Richard Holdener
July 14, 2010

Once we had the baseline numbers, it was time for the head swap. Off came the stockers and on went the aluminum Brodix 195 castings. From a weight standpoint, aluminum heads have it all over their iron counterparts. That the Brodix heads also offered 195cc intake ports that flowed 300 cfm at 0.700-inch lift was icing on the cake. The Brodix heads also feature CNC-porting, the aforementioned 17-degree valve angle, and ductile iron seats for use with unleaded fuel.

Like the stockers, the Brodix heads were drilled for accessories holes so they can be run with A/C and power steering. The CNC-ported Brodix heads also feature 60cc combustion chambers, a 2.02/1.60 stainless steel valve package, and competition valve job. In short, the Brodix heads were everything the stock heads weren't. The only change required for the swap was replacing the stock 6.25-inch pushrods with a slightly longer 6.50-inch set from Comp Cams. We also replaced the self-guided rockers with Ultra Pro Magnum rockers from Comp Cams (retaining the 1.6 ratio).

After installation, the 347 came alive. The Brodix heads were run with the same dual-plane intake and Holley carb employed with the stock heads. No longer did the 347 struggle to produce 400 lb-ft of torque. In fact, the Brodix 195 heads transformed the 347 into a serious street/strip performer.

The power output jumped from 351 hp and 395 lb-ft of torque to 462 hp at 6,200 rpm and 435 lb-ft of torque at 4,400 rpm. The simple head swap improved peak power output by over 110 hp, but the gains were even greater higher in the rev range, where the power curve fell off dramatically with the stock heads.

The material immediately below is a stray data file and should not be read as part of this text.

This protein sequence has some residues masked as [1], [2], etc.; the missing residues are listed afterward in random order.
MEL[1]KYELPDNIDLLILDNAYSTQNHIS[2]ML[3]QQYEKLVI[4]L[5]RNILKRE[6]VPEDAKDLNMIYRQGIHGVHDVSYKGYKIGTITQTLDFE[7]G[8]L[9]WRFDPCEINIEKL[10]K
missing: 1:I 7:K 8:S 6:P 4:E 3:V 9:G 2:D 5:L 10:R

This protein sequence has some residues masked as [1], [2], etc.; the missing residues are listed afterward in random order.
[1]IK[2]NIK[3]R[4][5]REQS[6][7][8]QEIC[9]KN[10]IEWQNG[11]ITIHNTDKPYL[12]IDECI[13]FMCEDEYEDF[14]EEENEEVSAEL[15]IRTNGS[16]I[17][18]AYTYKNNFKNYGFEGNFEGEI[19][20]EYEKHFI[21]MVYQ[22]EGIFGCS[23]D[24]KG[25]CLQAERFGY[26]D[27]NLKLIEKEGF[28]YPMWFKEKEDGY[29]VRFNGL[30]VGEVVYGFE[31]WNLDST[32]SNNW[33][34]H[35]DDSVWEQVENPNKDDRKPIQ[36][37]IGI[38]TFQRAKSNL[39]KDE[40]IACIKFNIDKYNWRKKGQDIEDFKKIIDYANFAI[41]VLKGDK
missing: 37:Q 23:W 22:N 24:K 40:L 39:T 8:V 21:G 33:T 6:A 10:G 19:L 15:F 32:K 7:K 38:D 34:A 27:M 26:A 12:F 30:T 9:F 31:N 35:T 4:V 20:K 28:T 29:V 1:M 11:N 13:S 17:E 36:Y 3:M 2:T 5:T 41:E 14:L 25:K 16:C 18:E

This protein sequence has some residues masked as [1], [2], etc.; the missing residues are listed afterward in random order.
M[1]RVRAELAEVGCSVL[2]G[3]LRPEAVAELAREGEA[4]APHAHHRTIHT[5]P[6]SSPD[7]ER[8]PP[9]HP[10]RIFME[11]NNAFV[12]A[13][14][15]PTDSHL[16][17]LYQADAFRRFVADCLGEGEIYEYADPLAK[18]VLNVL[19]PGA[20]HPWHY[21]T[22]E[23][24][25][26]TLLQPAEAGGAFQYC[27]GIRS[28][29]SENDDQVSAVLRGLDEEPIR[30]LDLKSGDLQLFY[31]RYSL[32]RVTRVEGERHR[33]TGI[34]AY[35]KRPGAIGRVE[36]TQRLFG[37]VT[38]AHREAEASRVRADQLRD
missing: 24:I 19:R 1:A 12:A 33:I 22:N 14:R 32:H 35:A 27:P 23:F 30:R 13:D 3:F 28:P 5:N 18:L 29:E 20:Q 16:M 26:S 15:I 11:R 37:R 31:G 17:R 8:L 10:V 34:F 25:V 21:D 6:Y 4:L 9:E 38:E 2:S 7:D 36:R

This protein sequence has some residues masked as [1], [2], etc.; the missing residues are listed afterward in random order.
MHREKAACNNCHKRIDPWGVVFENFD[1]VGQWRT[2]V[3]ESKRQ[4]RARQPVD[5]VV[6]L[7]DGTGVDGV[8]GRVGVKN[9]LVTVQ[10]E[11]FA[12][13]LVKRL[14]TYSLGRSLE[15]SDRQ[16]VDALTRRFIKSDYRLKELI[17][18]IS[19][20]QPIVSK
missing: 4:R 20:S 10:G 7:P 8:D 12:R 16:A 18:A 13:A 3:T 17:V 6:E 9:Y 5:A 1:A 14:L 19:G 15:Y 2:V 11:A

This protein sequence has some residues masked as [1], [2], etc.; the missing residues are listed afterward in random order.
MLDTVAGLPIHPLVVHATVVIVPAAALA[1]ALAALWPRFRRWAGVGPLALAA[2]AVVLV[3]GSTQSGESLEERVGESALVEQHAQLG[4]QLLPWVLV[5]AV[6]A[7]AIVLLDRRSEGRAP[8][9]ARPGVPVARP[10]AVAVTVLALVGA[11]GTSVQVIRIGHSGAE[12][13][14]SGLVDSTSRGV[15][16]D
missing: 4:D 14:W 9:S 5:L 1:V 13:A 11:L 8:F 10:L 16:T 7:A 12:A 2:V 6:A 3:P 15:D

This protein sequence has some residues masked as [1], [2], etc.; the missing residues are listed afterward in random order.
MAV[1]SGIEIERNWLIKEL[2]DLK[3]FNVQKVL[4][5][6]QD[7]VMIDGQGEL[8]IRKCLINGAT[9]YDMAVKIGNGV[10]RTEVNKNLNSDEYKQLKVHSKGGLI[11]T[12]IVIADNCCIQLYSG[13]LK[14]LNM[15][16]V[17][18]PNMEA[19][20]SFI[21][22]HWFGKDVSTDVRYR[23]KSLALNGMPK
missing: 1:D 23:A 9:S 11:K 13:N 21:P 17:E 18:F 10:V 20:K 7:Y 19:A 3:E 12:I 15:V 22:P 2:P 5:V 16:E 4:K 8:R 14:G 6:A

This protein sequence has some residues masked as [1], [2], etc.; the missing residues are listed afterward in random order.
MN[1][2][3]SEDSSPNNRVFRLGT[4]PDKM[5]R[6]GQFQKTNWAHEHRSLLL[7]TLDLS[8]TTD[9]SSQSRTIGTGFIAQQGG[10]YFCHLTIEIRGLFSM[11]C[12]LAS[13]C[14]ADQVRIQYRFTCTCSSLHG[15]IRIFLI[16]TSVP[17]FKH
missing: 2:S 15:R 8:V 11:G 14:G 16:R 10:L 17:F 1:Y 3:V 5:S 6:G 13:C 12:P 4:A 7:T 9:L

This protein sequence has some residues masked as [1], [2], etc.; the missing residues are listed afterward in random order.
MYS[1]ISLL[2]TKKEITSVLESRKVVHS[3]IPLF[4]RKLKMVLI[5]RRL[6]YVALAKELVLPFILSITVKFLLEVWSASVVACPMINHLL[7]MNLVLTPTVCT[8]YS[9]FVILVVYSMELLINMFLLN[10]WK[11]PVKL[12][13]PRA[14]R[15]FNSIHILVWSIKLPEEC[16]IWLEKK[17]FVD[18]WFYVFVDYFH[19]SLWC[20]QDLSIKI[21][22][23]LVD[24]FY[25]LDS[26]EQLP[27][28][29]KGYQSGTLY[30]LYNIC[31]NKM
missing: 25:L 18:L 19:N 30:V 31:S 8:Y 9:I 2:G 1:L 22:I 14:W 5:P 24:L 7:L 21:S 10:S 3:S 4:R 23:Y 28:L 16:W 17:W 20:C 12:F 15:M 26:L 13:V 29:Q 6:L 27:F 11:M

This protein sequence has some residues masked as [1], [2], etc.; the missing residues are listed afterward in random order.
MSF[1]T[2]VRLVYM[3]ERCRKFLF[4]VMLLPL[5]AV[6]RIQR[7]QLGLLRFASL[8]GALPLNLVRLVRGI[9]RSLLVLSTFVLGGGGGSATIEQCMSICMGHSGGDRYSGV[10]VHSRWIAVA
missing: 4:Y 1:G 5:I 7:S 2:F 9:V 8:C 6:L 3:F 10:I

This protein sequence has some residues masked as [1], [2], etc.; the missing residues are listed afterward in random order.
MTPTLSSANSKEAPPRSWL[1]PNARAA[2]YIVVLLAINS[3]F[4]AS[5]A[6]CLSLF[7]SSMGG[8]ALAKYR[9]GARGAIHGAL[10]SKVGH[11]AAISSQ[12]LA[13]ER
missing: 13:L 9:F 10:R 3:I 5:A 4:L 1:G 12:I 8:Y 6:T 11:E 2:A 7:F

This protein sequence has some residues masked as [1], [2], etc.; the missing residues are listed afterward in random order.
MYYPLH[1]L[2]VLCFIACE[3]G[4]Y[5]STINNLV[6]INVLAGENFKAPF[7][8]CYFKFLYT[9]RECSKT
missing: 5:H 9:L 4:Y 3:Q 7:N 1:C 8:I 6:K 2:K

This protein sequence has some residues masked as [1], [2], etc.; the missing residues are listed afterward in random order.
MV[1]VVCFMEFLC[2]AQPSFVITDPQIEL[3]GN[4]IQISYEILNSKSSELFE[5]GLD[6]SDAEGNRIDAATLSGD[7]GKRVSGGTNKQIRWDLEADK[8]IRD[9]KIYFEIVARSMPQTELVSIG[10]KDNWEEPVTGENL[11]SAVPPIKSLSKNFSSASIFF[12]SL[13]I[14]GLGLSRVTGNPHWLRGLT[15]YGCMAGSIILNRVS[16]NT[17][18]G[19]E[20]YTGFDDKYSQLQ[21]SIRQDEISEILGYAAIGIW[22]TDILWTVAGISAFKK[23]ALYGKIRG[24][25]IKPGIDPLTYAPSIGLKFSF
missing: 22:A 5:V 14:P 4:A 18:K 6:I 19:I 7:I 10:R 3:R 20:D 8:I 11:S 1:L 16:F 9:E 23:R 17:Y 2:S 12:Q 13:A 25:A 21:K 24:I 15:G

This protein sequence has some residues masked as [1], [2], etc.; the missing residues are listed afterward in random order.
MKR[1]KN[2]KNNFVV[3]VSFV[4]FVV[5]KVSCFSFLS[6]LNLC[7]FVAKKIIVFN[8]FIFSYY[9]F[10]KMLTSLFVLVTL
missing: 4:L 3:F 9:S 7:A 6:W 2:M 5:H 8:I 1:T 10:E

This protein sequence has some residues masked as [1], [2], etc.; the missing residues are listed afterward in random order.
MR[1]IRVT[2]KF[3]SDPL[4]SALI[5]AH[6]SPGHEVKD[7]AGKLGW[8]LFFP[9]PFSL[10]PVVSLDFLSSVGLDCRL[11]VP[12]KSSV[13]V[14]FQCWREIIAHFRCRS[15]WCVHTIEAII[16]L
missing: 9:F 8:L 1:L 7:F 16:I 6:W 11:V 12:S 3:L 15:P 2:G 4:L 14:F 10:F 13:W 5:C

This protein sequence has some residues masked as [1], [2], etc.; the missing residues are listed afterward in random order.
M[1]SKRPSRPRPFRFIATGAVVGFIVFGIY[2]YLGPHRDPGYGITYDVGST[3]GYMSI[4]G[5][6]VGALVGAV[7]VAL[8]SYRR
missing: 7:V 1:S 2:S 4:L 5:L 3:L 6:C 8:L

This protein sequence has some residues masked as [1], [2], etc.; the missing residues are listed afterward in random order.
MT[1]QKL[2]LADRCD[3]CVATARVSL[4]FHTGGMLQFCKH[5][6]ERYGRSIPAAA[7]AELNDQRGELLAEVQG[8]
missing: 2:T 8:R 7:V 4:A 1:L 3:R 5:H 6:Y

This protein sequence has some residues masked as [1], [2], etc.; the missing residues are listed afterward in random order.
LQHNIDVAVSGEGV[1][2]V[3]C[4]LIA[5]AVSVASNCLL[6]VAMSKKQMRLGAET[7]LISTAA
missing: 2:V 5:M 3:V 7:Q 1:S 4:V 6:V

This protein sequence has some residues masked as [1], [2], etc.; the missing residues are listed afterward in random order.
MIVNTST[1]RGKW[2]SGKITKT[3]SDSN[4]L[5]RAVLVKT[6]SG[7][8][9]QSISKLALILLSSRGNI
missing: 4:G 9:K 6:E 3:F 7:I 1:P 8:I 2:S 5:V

Whereas torque production with the stock heads failed to reach 400 lb-ft, the 347 exceeded 400 from 3,500 rpm to 6,000 rpm. Don't be tempted to think the stock heads offered better low-speed power, as the Brodix heads improved the power output from as low as 3,000 rpm (our lowest test speed) to 6,800. The Brodix head swap improved the specific output of our test motor from a touch over 1 hp per cubic inch to a more street-worthy 1.33 hp per cubic inch. Add to that the significant reduction in curb weight and you have the reason why performance aluminum head upgrades are so popular on 5.0L motors.

It came as no surprise that the Brodix KC LH17 heads offered huge power gains over the wimpy factory heads, but we weren't finished with our Brodix-headed 347 test mule.

Since we had it on the dyno, we decided to swap out the dual-plane for a single-plane design. The funnel-web intake has always proven powerful, and this design is now available from ProComp as well. The only downside is possible hood clearance, as the high-rise intake will not fit under a stock 5.0L hood. Since our motor was not hood-clearance challenged, we opted to install the FunnelWeb intake on our 347.

The intake proved to be every bit as deadly as its eight-legged namesake, as power increased to an even 500 hp at 6,600 rpm. The peak torque was up slightly, to 441 lb-ft, but at a much higher 5,300 rpm. As expected, the single-plane traded a loss in low-rpm torque for all that wonderful top-end power. The dual-plane intake offered more torque and horsepower up to 4,800 rpm, but then it was all FunnelWeb up to our self-imposed ceiling of 6,800 rpm. The extra 40 hp offered by the FunnelWeb is certainly a compelling argument for a cowl hood!

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